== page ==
Freight Management – The Next Frontier in Supply Chain Savings

By Sophie Rutherford

You’ve been successfully reducing supply chain costs for years – negotiating better prices, moving more of what you buy onto contract, standardizing, automating… But you still need more cost reductions.  What’s next?
Freight management is one of the answers. As I’ve been talking with health system leaders in the last few months, it’s clear that freight savings and related efficiencies are top of mind. And while freight management isn’t new to most healthcare systems, it contains some uncharted waters for new savings that can be gained, especially with greater vendor management and compliance.
It’s time to laser focus on freight management and what you can achieve for your supply chain organization.
Here’s a quick view of the usual process today: a purchase order (PO) is created for an item, and because freight costs are not provided at the time the order is placed, freight is usually not a line item on the PO. The order is physically received, received into the MMIS, the invoice is received into AP and gets paid.
What’s missing in many organizations is the approval process for freight. Freight charges appear on the invoice as “Freight” or “AOC” (Add-on Cost).  There are many descriptions used for freight, and often we see it called out as “shipping cost,” “handling cost,” “carrier cost” and even “manual order placement cost.” If the invoice is being processed electronically as an 810, the expense often passes right through the process unnoticed as invoice is paid.
For organizations with a third party freight vendor engaged, there’s usually more visibility to the freight cost, but little reconciliation. Third party freight vendors can be very effective when there is oversight, vendor compliance and reconciliation.
What are some of the steps you can take to start improving freight management? Today, we’re seeing the more advanced organizations taking freight management to the next level:

  1. One major NY hospital system is working with vendors to consolidate shipments, so instead of receiving three boxes, each containing one item, they’ll get one box containing three items. They anticipate significant cost savings as a result of this effort.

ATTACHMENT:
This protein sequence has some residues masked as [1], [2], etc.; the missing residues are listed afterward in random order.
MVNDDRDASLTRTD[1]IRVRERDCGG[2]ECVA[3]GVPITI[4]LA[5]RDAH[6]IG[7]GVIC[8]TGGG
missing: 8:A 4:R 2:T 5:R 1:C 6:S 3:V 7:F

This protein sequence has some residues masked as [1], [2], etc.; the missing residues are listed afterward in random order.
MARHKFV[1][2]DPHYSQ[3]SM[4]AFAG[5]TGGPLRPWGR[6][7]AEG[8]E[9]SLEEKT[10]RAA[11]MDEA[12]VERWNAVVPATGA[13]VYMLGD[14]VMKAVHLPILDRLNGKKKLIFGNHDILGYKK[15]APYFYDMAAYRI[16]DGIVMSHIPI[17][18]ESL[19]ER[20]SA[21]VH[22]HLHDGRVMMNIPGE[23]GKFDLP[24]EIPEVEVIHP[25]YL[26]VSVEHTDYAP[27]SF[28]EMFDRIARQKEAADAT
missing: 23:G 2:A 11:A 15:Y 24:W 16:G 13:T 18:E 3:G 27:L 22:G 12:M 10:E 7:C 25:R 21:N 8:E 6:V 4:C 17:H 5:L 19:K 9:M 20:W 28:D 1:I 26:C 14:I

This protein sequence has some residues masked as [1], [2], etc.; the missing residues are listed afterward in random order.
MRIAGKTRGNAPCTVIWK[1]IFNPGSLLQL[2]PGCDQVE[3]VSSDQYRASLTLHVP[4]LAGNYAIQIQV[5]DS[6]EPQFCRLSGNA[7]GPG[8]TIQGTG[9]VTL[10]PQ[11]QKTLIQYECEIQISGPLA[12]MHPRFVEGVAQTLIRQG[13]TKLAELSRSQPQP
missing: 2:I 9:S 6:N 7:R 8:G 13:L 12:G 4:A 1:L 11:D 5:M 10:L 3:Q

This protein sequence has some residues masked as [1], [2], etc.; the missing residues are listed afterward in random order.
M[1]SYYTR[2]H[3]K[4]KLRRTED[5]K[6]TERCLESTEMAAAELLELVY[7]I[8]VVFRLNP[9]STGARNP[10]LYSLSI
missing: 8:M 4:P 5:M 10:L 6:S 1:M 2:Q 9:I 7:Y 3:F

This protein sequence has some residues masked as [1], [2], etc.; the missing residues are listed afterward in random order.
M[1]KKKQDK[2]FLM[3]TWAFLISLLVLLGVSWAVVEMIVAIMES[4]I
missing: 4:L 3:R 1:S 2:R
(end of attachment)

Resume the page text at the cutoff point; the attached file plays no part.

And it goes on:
2. A large national health system has created a department to focus solely on freight management, creating and implementing new initiatives within their hospitals and distribution centers.
  3. Identify your recurring overnight shipments. What vendor are they coming from? What department is requesting the overnight delivery? Can better inventory planning eliminate some of these constant (and expensive) charges?
  4. Examine the many manual processes in your receiving and delivery processes today. If you map these processes, you might identify redundant steps that may be eliminated.
  5. Replace paper with barcode scanning on inexpensive, smart devices. You can improve productivity, reduce labor, reduce costs and importantly, create an electronic audit trail that will drive greater efficiency.
  6. With new regulations related to implantables, including tissue and devices, it’s even more critical to automate the receipt and delivery process. Look for systems that can produce an electronic chain of custody record that includes package condition, temperature and date/time stamp for delivery, to help ensure compliance and support patient safety.

Freight management is the new frontier for supply chain savings and efficiencies. With focus in this area, you can successfully capture more savings and identify ways to advance supply chain processes. As you look for ways to improve, check out InnerTrack from Jump Technologies. Now in use at major healthcare organizations across North America, InnerTrack helps efficiently manage the movement of packages throughout a health system - automating manual processes, creating visibility, and documenting an electronic record of every transaction